Saturday, August 11, 2018

Cruise Ship Elevator FYI

It's Cruise Ship Saturday! Today we're talking about cruise ship elevators.

Why would I even write anything about cruise ship elevators? Because something about being on a cruise ship drives people nuts when it comes to elevators and a breakdown in civil communication and manners occurs. There are more impatient people, more rude people, and more frustrated people on an elevator than almost anywhere else on a cruise ship. Knowing that ahead of time will save you headaches in the long run.

Face it.
  • Elevators are slow and one or more may be out of order.
  • On the first day several of the elevators might be used only for those passengers getting onto the ship. Want to use one of these elevators to go to the buffet? Sorry, probably not happening. On this particular day the availability of elevators is limited. Be ready for it. If you can’t take the stairs be prepared to wait.
  • There are 2,000 people wanting to use them, sometimes all at the same time. If the 800 people leaving the theater head to the same four elevators there will be a long wait. Just hang back in the theater and chat with family and friends and wait for the crowds to die down.
  • People have cabins on different decks on different parts of the ship. Some elevators go to Deck 4. Some do not. Some go to Deck 16. Some do not. Some go to your dining room. Some do not. Make sure you are at the right elevator before stepping onto it.
  • If an elevator shows up and it looks full, it is. It never fails that the party of four will squeeze into the already-full elevator like sardines. People will also rush into an elevator the moment the doors open without letting the other folks off first. And there will also be people crammed in the back of the elevator who need to get off at the first stop. Sometimes I think elevators need traffic controllers.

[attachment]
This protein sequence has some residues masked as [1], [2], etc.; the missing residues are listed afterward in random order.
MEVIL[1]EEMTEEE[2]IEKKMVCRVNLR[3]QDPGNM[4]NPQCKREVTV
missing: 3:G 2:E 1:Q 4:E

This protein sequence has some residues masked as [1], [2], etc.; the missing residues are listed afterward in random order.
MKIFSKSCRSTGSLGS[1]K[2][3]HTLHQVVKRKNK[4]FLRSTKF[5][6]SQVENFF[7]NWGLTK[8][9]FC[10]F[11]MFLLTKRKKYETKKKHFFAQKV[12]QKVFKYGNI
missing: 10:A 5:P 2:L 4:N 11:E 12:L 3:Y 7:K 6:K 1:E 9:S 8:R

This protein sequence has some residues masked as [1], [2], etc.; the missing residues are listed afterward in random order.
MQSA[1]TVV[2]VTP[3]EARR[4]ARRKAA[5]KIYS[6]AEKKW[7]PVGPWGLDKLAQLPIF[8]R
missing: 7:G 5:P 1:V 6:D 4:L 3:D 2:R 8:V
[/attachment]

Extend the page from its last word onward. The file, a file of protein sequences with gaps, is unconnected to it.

• Because of limitations some people cannot climb the stairs when they want to go from Deck 6 to Deck 7 and will have to take the elevator. Your elevator experience may last an extra 45 seconds and an able-bodied person will wind up complaining about it. Someone will also be frustrated because the person in the wheelchair is taking up enough room for two or three people. Some people are kind. And some aren't.
  • Elevators go up and elevators go down. Sometimes a full elevator will pass you by. You’re on Deck 10 and want to go down to Deck 5. All the elevators have been going up. Five minutes later you’re still waiting. Remember, what goes up must come down. Try going up in that elevator. Once the elevator reaches the highest floor, guess what? It’ll go down. And you might wind up passing by the rest of the folks who are on Deck 10 still waiting for it.
Just like with anything, knowing what to expect ahead of time can help alleviate some of the frustration.